Archives For Florence

Florence Market

At the market with Paolo.

 

Have you ever dreamed the Italian dream? Waking up, let’s say in Florence, on a Saturday morning; taking a stroll to the local market to buy fresh produce; making fresh pasta with your own hands; having an aperitivo with friends before sitting down to enjoy the fruits of your culinary labours?

Last week, I was lucky enough to have been invited to live this experience in the capable hands of Eating Europe Food Tours and the Florence Food Studio at their cooking school in the authentic Santo Spirito quarter of the city. You may remember that last year I reviewed their excellent Other Side of Florence tour.

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calcio storico

Florentine Calcio Storico

 

Last week I was invited by Eating Italy Food Tours to take part in their new guided tour, The Other Side of Florence. The tour covers two quarters of the Oltrarno area, San Frediano and Santo Spirito on the southern side of the river, and area not usually visited by tourists despite their proximity to the city centre. Most people cross the river only to visit the Pitti Palace, or Brancacci Chapel before returning to the bright lights of the northern side of the river. But in the Oltrarno area you find the real Florence: an area which has surprisingly managed to avoid gentrification to retain its character.

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TUSCANY

This recipe is from Tuscany.

Arista

 

 

Arista is one of the great classics of Tuscan cuisine. People often assume that, considering it is consists of roast pork loin, the name is related to the Italian arrosto, meaning roast. The truth couldn’t be more different and, as with most Italian dishes, there’s a story. Here it is, as told by Pellegrino Artusi—you must know who he is by now, so I’m going to stop telling you. If this is your first time on my blog click here.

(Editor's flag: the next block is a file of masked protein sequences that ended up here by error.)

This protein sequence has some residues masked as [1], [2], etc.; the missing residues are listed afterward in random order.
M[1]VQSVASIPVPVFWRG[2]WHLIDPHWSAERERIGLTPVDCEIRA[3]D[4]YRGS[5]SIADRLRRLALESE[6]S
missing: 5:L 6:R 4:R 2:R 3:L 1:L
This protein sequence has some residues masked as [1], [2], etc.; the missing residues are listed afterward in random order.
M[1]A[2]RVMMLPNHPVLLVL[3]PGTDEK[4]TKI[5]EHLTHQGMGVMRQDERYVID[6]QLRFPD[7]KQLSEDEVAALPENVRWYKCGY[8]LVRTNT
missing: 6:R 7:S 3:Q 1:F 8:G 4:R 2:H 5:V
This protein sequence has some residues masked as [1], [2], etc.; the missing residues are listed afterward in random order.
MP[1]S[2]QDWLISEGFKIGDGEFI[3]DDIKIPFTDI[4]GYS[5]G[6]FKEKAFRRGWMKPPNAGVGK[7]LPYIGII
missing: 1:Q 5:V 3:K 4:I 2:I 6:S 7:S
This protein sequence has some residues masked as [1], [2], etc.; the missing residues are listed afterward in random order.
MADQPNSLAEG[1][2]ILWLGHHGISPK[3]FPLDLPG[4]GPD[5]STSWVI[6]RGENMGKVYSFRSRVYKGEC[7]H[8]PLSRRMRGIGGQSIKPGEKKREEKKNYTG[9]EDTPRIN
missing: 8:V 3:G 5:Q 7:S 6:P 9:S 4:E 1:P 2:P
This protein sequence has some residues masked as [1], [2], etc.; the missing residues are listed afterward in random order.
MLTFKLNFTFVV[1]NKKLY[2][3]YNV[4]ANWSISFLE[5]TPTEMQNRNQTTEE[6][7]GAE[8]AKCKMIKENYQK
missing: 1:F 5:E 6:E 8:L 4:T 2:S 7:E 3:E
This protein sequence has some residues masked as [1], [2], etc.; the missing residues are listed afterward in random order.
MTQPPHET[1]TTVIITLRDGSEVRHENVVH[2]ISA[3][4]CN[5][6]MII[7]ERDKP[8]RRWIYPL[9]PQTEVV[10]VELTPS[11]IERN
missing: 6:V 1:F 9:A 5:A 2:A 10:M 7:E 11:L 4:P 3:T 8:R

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PugliaTUSCANYVENETO

 

 

 

A couple of weeks ago this blog celebrated its first birthday and I’d like to start off by thanking you, my readers for all your shares, likes, and comments which have gone to make the first year a real success. What started off as a blog about Tuscany has grown to include information and recipes from all over Italy as I aim to bring you what constitutes real Italian food.

As I say in the introduction to this blog, real Italian food is both seasonal and regional, so I’ve decided to start labelling all the recipes with the icons above, to show you which region they come from. To represent each one, I’ve chosen an iconic building or work of art. So far, I’ve got Puglia (a typical trullo house), Tuscany (Michelangelo’s David in Florence) and Veneto (the campanile of San Marco in Venice). I will be adding more as I travel round the country over the coming months.

I’ve also started writing some quick guides to the regions which you can access by clicking on the icons, as well as a list of the recipes from featured on this blog.

So thank you once again for all your support: a blog is nothing without its readers.  And here’s to the next year!

 

 

Florence Cathedral visible through the Christmas decorations.

Florence Cathedral visible through the Christmas decorations.

 

The magic of Florence is legendary. The city, with its red-tiled roofs fills the wide valley of the river Arno, straddled by the ponte vecchio, literally paved with gold shops. The enormous cupola of the duomo, also red-tiled, has given Florence one of the most recognized skylines in the world, to rival, Paris, London, New York, but it’s a renaissance skyline—how precious.

Most tourists regard Florence as a hot city, where the art-filled arcade of the Piazza della Signoria provides welcome shade for the consumption of gelato, and where the breezes skipping up the river Arno from the sea offer respite from the ninety-degree heat.

In the winter, however, Florence is a cold city, and at this time, with fewer tourists, and much shorter queues at the Uffizi gallery, it can be a Christmas treat in itself.

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